In some people, the dilating or anesthetic
eyedrops can cause:
Call your doctor immediately if you have severe and sudden
eye pain, vision problems (halos may appear around light), or loss of vision
after the exam.
Ophthalmoscopy is a test that allows a
doctor to see inside the back of the eye (called the fundus) and other
structures using a magnifying instrument (ophthalmoscope) and a light
- All of the structures inside the eye
retina is detached .
- Swelling of the
optic nerve (papilledema) is found.
nerve damage caused by
glaucoma is found.
- Changes in the retina
(such as hard, white deposits beneath the retina called drusen, or broken blood
vessels called hemorrhages) point to
- Damaged blood
vessels or bleeding in the back of the eye is seen. This could be caused by
diseases such as high blood pressure or
What Affects the Test
Reasons you may not be able to
have the test or why the results may not be helpful include:
- Inability to remain still during the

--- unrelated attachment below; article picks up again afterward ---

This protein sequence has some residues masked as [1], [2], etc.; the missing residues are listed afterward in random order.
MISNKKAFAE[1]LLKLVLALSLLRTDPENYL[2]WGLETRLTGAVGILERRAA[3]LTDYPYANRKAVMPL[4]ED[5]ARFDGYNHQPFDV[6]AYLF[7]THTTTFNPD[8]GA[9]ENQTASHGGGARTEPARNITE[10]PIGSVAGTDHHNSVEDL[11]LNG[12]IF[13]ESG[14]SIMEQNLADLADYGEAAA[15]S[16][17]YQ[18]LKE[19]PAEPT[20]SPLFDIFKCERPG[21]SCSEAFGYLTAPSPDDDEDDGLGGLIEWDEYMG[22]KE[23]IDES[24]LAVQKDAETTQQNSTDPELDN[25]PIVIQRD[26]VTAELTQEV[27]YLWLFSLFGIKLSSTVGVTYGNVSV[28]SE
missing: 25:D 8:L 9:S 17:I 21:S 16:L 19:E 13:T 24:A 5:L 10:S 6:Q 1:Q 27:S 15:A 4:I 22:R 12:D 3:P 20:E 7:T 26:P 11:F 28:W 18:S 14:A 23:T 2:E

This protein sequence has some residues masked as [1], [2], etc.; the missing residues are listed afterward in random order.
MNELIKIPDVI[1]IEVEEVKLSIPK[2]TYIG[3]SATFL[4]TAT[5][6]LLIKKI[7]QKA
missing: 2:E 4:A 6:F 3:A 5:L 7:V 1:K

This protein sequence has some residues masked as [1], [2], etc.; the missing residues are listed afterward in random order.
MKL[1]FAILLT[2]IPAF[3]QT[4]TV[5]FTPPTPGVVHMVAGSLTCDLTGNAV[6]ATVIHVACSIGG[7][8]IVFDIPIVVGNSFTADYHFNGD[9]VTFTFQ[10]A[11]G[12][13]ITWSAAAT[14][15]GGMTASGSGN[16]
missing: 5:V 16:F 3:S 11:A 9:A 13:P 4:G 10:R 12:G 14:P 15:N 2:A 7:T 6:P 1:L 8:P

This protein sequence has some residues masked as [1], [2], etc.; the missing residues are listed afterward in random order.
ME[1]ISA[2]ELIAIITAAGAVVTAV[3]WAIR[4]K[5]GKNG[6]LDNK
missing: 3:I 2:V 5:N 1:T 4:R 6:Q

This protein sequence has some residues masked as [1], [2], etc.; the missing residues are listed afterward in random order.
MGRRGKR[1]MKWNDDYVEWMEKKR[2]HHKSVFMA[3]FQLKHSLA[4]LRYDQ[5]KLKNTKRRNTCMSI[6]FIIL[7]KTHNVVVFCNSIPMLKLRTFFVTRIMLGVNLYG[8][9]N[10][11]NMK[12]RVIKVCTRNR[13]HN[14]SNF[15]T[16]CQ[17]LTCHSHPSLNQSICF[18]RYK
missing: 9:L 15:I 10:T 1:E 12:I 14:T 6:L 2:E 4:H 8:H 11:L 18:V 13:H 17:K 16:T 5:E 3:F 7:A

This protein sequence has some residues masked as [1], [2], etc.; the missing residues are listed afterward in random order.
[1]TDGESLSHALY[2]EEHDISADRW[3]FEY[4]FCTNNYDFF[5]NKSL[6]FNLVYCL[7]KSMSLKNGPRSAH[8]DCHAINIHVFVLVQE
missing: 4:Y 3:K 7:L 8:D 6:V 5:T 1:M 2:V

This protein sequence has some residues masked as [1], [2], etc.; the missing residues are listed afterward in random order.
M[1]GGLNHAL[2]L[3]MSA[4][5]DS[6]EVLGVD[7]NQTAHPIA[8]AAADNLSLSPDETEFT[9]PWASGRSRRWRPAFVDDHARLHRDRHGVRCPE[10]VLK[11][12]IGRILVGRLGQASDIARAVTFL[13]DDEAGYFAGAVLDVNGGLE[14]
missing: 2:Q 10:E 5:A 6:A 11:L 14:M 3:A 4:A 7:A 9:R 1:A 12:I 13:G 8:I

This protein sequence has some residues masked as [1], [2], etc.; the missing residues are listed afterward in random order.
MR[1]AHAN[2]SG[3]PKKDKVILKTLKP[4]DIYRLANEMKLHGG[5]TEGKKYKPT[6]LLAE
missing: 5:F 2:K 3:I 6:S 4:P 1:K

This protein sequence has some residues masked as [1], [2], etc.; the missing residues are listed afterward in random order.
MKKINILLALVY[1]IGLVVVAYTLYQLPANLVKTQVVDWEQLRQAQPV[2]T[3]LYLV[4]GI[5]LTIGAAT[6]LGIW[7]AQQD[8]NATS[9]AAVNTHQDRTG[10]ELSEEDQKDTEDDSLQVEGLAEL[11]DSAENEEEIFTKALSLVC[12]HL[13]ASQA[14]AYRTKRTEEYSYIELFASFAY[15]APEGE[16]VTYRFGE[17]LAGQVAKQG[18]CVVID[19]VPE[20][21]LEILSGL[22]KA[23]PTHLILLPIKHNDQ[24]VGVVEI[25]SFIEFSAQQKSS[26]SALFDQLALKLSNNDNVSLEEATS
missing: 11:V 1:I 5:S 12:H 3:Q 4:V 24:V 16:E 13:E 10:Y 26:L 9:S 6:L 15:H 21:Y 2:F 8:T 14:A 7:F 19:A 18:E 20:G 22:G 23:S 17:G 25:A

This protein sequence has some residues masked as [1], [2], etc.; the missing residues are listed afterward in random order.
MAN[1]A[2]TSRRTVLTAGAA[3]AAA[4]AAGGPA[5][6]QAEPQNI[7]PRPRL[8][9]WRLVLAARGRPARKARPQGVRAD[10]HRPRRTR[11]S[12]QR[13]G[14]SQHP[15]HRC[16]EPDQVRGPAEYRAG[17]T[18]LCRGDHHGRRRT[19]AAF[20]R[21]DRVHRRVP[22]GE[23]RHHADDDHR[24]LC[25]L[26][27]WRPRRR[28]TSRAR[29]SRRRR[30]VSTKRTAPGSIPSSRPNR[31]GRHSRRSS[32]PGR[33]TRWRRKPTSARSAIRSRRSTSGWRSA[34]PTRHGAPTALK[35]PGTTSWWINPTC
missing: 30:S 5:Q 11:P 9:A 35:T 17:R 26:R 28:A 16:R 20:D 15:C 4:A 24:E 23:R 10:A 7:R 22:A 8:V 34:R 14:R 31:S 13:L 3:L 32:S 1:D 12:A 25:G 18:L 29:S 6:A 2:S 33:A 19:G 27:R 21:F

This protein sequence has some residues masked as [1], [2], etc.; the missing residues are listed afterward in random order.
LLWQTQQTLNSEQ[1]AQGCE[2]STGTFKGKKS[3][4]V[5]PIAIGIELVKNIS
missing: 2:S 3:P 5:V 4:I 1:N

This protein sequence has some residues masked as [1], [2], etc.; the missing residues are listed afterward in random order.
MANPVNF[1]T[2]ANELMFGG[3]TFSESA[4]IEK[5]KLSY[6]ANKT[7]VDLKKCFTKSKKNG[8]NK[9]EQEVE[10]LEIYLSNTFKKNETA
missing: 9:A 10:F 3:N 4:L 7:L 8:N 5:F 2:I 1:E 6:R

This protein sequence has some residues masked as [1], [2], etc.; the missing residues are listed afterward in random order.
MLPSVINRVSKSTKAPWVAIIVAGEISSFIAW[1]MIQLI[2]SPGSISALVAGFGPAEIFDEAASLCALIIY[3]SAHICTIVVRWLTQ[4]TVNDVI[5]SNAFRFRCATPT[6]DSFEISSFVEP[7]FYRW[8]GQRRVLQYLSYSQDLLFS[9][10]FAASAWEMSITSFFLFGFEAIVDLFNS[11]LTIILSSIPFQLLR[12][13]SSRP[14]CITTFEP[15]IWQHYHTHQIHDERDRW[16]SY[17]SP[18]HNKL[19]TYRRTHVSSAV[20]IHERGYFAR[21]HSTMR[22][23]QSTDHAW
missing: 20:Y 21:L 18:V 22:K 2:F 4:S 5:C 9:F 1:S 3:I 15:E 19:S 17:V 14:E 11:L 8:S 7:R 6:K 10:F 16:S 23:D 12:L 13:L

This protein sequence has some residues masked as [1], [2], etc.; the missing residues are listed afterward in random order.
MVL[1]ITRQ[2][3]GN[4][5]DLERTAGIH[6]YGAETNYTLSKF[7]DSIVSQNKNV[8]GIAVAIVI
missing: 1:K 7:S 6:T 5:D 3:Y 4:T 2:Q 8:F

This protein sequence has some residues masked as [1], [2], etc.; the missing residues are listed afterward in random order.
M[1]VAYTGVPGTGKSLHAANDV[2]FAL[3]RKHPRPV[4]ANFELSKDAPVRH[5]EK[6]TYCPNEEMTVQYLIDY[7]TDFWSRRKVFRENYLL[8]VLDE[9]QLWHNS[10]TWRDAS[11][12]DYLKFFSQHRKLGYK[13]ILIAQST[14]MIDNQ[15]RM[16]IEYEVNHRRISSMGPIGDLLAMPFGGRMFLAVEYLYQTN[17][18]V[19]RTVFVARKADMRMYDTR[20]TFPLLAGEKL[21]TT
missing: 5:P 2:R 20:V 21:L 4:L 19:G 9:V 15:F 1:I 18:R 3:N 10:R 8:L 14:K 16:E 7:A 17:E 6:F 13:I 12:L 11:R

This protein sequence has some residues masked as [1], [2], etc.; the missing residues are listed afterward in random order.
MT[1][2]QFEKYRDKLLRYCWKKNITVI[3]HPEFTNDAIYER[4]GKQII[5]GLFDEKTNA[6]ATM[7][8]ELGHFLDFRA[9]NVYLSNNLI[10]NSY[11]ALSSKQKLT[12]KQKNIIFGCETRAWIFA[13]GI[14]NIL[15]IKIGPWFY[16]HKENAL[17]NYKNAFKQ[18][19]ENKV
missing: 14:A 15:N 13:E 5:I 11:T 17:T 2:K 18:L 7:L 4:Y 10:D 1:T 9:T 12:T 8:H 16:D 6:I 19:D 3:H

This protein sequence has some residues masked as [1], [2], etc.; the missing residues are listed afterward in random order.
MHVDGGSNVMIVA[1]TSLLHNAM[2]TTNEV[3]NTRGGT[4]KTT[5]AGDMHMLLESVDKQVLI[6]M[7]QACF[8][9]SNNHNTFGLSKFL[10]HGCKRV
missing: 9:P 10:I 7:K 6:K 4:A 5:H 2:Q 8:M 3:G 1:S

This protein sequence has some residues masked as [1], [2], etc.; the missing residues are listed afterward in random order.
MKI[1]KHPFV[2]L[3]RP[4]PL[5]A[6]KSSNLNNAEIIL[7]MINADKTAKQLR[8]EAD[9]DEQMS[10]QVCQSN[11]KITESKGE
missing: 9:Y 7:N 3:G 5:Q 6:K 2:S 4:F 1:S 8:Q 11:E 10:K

- Eye problems, such as incomplete pupil dilation, cataracts,
or cloudiness of the liquid inside the eyeball.
What To Think About
- Other eye tests may be done routinely along
with ophthalmoscopy, including vision testing and tonometry testing for
- Indirect ophthalmoscopy is a
more difficult procedure and requires greater skill and more specialized
equipment than direct ophthalmoscopy, so it is generally done by
- Indirect ophthalmoscopy has several advantages
over direct ophthalmoscopy:
- It allows better visualization of the
inside of the eye when a cataract is present.
- It provides a
three-dimensional (3-D) view of the back of the eye, allowing a more detailed
view of certain eye conditions (such as growths, optic nerve swelling, or
- It allows a wider view of the back of the
- If your doctor suspects a problem with the blood
vessels in your eye, a test called eye angiography may be done. This test uses
fluorescein dye and a camera to photograph blood vessels in the eye. To learn more, see the topic